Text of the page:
Designed for fast, predictable performance, the QNX Hypervisor supports time-critical applications for automotive, medical, and industrial devices, including, for example, backup cameras that require extremely short boot times.

“With the release of the QNX Hypervisor, QNX Software Systems offers the core components for building consolidated, safety-certified, realtime solutions. These include microkernel OS architecture, adaptive partitioning technology, certified OS products, and now, a virtualization solution for isolating multiple operating systems on a single platform,” said Grant Courville, director of product management, QNX Software Systems. “The unique capabilities of our hypervisor solution reflect our commitment to reducing development efforts and enabling customers to place a greater focus on product differentiation and time-to-market.”


Select customers will begin evaluating the QNX Hypervisor 1.0 in April 2015. It is scheduled for general release in Q3 2015.

via Efficiency Through Software: New QNX Hypervisor Enables Cost-Effective, Consolidated Embedded Systems.

BlackBerry’s QNX Still Dominates Car Market, but For How Much Longer?

BlackBerry’s QNX Still Dominates Car Market, but For How Much Longer?

BlackBerry acquired QNX Systems in 2010. Back then, it was still called Research In Motion. A lot has changed since then, including the name.

One thing that has not changed, though, is QNX’s impressive marketshare of the automboile industry’s “infotainment” space—you know, all the new-fangled, problematic interfaces most new cars come with these days. QNX, born in Ottawa in the ’80s by two University of Waterloo, owns more than half the market. And it’s a fast-growing one, too.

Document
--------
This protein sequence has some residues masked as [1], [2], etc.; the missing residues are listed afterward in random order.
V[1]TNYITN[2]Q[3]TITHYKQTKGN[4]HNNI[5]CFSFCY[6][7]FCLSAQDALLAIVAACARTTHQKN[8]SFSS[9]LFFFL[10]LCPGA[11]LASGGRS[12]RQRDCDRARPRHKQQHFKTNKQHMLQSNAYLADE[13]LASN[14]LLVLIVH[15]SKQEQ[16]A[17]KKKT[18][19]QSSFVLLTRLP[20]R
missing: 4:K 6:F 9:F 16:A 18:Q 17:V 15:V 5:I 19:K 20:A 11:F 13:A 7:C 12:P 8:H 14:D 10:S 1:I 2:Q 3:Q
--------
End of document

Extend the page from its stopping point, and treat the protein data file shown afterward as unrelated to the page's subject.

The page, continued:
QNX isn’t a massive part of BlackBerry’s overall revenue—around 3% to 5%, according to some estimates—but the automobile industry is half of QNX’s revenue. Which is why it’s a little wary of the sudden appearance of Google’s Android platform in motor vehicles today.

The connected-car market is expected to be worth more than $50 billion by 2015, according to a 2013 forecast from the GSM Association of mobile operators, which is more than triple its value today. That’s a big opportunity for QNX—and its competitors, which includes not only Google, but also Apple, the world’s most valuable company.

via BlackBerry’s QNX Still Dominates Car Market, but For How Much Longer?.

Investigating Malware Pawn Storm for iPhone

As posted on the Fortinet Blog!

What does the malware do?

To summarize the malware’s goals, it fetches commands via HTTP GET from a remote C&C, and uploads information via HTTP POST. The command it recognizes are listed in the table below.

0 Get Info Device

1 Start Record

2 Get Audio File

3 Get Contact List

4 Current Location

5 Get Installed Apps

6 Wifi Status

7 Get all Pictures from Photo Library

8 List a given directory

9 Get a given file

10 Get process list

11 Get SMS

The code shows a few interesting things:

via Investigating on Pawn Storm for iPhone | Fortinet Blog.

Bank Hackers Steal Millions via Malware

PALO ALTO, Calif. — In late 2013, an A.T.M. in Kiev started dispensing cash at seemingly random times of day. No one had put in a card or touched a button. Cameras showed that the piles of money had been swept up by customers who appeared lucky to be there at the right moment.


But when a Russian cybersecurity firm, Kaspersky Lab, was called to Ukraine to investigate, it discovered that the errant machine was the least of the bank’s problems.

via Bank Hackers Steal Millions via Malware – NYTimes.com.